A young woman died earlier this month from a pulmonary embolism that doctors link to her use of the contraceptive pill, her parents tell the Birmingham Mail. "We felt angry when they first mentioned it could be the pill," says Julia Kurek, mother of 21-year-old Fallan Kurek. "She was only on it to regulate her periods." Fallan was a "confident, cheeky, [and] bubbly" teaching assistant in England when she started her three-month prescription, Julia says, but soon suffered limb pains and breathlessness. A hospital electrocardiogram came up negative, so Fallan went home—and collapsed four days later. "She just went limp in my arms," says Julia. At the hospital a big clot was found on Fallan's lung, which inflamed her heart, and her heart rate and blood pressure shot up.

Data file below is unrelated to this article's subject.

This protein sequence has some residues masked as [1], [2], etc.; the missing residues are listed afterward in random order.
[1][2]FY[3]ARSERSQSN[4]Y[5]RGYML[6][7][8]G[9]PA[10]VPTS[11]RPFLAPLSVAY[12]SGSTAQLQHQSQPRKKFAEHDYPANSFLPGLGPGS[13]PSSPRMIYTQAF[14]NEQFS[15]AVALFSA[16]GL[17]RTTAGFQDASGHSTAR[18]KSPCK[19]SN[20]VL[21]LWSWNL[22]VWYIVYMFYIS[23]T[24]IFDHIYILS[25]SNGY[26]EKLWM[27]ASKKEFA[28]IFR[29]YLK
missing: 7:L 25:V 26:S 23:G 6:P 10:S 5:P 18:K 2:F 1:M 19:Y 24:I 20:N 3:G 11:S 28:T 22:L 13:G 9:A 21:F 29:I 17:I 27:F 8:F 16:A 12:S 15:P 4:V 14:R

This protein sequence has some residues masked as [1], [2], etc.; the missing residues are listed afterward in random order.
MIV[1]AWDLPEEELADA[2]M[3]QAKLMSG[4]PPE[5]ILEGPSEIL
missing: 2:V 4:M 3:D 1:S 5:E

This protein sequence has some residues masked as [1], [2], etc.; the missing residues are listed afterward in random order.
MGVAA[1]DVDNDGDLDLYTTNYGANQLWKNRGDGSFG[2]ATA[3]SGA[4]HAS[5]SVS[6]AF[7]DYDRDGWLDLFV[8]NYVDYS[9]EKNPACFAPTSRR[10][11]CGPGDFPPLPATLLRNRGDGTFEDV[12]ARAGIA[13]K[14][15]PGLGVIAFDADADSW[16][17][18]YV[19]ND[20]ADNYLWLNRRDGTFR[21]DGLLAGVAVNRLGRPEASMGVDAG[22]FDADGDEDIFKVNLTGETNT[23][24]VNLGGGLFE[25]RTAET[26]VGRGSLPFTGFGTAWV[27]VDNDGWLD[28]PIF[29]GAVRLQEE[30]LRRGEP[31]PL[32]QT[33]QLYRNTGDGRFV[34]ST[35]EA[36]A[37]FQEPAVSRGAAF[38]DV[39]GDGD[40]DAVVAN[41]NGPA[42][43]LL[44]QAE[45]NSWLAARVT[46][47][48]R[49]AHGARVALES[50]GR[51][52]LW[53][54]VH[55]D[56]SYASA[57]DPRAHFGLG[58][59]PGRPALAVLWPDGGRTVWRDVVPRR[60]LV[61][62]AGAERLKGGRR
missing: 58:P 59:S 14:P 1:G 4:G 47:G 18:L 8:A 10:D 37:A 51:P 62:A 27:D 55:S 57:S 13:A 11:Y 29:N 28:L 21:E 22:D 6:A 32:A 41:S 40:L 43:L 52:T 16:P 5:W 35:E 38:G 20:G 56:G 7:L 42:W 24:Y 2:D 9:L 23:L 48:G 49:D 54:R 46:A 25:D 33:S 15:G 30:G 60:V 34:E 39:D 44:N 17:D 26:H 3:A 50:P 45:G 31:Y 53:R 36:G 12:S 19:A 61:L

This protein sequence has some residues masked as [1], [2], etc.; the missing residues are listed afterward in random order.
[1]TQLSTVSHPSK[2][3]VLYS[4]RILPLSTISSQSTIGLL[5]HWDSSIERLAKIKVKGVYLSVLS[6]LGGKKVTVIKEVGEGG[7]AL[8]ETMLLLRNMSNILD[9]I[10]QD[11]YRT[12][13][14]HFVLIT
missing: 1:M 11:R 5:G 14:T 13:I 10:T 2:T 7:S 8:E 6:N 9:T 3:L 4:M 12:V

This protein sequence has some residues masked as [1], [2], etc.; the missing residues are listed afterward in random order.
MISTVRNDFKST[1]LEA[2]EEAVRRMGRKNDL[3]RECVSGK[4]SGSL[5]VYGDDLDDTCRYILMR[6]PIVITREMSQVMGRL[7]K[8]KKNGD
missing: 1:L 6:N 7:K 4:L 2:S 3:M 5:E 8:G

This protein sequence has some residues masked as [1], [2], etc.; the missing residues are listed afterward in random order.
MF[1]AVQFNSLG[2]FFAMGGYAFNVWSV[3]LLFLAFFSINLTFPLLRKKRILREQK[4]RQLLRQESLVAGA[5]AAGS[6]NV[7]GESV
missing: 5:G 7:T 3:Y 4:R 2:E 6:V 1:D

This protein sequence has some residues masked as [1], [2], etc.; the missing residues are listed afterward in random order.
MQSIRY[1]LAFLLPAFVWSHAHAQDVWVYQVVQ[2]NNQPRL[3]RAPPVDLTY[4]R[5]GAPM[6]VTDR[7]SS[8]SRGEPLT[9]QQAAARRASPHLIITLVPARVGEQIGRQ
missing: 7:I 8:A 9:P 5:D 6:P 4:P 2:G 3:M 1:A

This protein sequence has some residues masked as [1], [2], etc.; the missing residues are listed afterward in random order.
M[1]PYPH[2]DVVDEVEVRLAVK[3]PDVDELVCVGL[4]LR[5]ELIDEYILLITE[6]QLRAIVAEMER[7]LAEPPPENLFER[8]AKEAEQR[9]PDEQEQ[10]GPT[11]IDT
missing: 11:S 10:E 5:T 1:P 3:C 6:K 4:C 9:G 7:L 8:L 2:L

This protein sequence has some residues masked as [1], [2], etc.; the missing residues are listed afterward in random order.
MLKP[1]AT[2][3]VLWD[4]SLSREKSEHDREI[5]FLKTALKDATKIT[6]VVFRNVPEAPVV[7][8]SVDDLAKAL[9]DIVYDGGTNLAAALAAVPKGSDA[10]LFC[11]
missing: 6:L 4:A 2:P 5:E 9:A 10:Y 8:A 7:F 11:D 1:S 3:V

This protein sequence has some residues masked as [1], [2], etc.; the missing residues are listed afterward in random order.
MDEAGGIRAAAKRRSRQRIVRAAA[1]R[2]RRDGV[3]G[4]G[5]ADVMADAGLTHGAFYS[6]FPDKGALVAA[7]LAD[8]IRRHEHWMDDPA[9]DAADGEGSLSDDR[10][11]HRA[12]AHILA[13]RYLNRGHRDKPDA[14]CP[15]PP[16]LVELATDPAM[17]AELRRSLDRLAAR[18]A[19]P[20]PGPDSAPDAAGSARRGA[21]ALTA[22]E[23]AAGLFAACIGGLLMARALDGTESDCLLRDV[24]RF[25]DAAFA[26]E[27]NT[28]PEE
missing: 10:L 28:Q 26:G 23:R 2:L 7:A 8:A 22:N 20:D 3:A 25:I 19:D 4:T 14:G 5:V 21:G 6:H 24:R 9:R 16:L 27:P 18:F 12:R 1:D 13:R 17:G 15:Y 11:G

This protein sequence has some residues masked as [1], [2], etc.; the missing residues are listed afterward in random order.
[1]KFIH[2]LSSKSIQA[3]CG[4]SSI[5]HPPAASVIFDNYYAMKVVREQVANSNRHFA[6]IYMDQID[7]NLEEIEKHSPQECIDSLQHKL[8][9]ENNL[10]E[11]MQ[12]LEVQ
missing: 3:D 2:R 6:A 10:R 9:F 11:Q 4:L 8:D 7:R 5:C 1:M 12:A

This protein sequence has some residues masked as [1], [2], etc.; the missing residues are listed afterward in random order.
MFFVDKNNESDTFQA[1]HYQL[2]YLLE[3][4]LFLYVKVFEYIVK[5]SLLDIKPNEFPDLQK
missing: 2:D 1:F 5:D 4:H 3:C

An emergency CT-scan showed Fallan was brain dead from lack of oxygen, and three days later, her ventilator was turned off. Within a half hour, she was gone. "Fallan was looking forward to the rest of her life," says her dad Brian. "We just don’t want any other family to go through this." A formal inquest is pending, but according to the Kureks, doctors suspect that the "combined" pill (which contains artificial progesterone and estrogen) had given her blood clots. Medical officials say the combined pill is generally safe, but smokers over 35 or women with particular medical issues shouldn't take it, Belfast Live reports. Another Mail article compares risks involved with the combined and progesterone-only versions of the pill. (Read more contraception stories.)